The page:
One of the most debated topics right now in Peru, especially on social networks, is the possibility that ex-President Alberto Fujimori, who is serving a sentence of 25 years in prison for crimes against humanity and corruption, may receive a humanitarian pardon from President Ollanta Humana, based on alleged poor health.
This is not the first time that this issue has divided Peruvians, and this time it has resurfaced after the announcement that supporters and family members of the ex-president were considering a formal request for clemency after Christmas, claiming that his health was precarious. His son, Kenji Fujimori, Congress member, stated : “My family's decision (about the pardon) is clear(…) One look at my father will tell you his health isn't good”.
In April 2009, Alberto Fujimori was found guilty of the Barrios Altos and La Cantuta murders, and of the kidnappings of the businessman Samuel Dyer and the journalist Gustavo Gorriti. The sentence (which came after a high-profile trial that lasted almost 16 months), indicated that the ex-president was the “perpetrator” of attempted murder, murder with malice aforethought and aggravated kidnapping. Fujimori claimed his innocence.
At the time, the sentence caused a worldwide reaction and was considered a milestone, since it was the first time a president was convicted of human rights violations by a court in his own country. Groups of human rights activists, union representatives, groups representing families of missing Peruvians, and bloggers, expressed their satisfaction with the sentence, but there was also a large group of Fujimori supporters who were not happy with it.
Fujimori and his family announced they would appeal the decision. Silvio Rendón noted in GranComboClub [es]:
…el juicio no fue por “aprobar una estrategia” ni por avalarla, ni por defenderla, sino por ordenar asesinatos. A Fujimori le han dado 25 años, la pena máxima posible, por asesino. No por aprobador, defensor o avalador de estrategias que enmarcaron asesinatos cometidos por otros. Considero importante que como sociedad tengamos muy claro el contenido de la sentencia al ex-presidente…
…The judgment was not for adopting, endorsing, or defending a strategy, but for ordering murders. Fujimori has been sentenced to 25 years, the maximum sentence possible for murder.. Not for approving, supporting, or endorsing strategies for murders committed by others. I think it's important that as a society we are very clear about the ex-president's sentence.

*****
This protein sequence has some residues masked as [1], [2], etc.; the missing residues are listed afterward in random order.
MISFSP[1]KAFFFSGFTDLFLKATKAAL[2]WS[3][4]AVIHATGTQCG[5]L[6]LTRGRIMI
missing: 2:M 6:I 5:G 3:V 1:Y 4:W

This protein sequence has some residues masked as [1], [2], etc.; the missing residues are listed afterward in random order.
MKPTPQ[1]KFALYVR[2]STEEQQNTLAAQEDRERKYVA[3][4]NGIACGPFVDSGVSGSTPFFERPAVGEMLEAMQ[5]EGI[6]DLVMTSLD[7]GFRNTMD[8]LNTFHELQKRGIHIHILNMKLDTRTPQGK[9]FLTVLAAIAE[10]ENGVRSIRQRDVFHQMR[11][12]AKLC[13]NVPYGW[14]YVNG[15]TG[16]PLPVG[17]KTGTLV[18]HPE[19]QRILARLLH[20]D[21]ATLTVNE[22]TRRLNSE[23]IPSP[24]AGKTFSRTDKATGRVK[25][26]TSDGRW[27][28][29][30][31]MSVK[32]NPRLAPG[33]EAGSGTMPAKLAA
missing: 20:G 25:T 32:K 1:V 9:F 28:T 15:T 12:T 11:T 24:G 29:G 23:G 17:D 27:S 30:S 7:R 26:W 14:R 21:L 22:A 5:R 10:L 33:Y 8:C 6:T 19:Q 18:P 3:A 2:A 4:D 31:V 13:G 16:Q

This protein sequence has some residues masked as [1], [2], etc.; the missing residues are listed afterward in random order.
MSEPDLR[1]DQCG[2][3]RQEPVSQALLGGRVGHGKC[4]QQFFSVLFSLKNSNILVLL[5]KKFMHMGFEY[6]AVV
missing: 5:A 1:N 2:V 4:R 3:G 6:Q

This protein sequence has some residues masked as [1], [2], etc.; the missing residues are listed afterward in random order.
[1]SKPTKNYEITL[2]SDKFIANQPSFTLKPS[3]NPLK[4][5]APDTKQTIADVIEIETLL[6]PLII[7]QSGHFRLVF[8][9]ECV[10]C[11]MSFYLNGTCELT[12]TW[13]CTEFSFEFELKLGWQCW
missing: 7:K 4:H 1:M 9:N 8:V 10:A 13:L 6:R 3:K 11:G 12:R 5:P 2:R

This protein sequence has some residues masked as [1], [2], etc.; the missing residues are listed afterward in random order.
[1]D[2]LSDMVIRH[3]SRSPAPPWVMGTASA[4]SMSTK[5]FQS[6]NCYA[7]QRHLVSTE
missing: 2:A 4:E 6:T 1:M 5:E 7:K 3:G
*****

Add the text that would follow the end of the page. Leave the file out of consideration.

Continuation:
Since the beginning of 2011, as part of the recent electoral campaign, there were rumors about political reasons to pardon Fujimori. The general comment, especially during the second round, was that APRA, outgoing President ALan Garcia's party, would have given its support to Force 2011, Keiko Fujimori's party, in return for shelving and not investigating certain corruption scandals [es] in which some of its most high-profile members were involved. There was even speculation that Garcia would approve the pardon before leaving office, prompting fiery pronouncements for and against: including, with an eye toward the election, a march organized via social networks against the pardon, [es] called “March for Dignity, Fujimori Never Again”.
The journalist and blogger Claudia Cisneros posted [es] at the time:
Tenemos todo el derecho a protestar, a desconfiar y a impedir que una vez más el poder sea usado entre agrupaciones políticas para limpiarse mutuamente sus culpas y delitos. (…) Si esta vez Alan se atreve a usar el poder que el pueblo le ha dado para representarnos y lo hace para burlarse de la lucha anticorrupción, no será olvidado jamás. No solo sería un insulto a la igualdad de derechos ante la ley de miles de enfermos presos en el país, sería un insulto al sistema judicial y legal, a la justicia peruana…
Garcia did not pardon Fujimori, and the case laid dormant until President-elect Humala declared, before taking charge of the country, that he “would give him the pardon for humanitarian reasons”, because “nobody should die in prison“.
As part of the heated debate between the pardon supporters and those opposing it [es] Twitter hashtags were created: #FujimoriLibertad and #noalindulto as well as #terrorismonuncamas, #indulto, #terrorismo o #caviares.
As far as Fujimori's health is concerned, medical sources say “he does not have an active cancer“, and that he suffers from “disorders normal for his age, but that none is life-threatening”, making it clear he is not terminal, which would render a request for a humanitarian pardon without merit.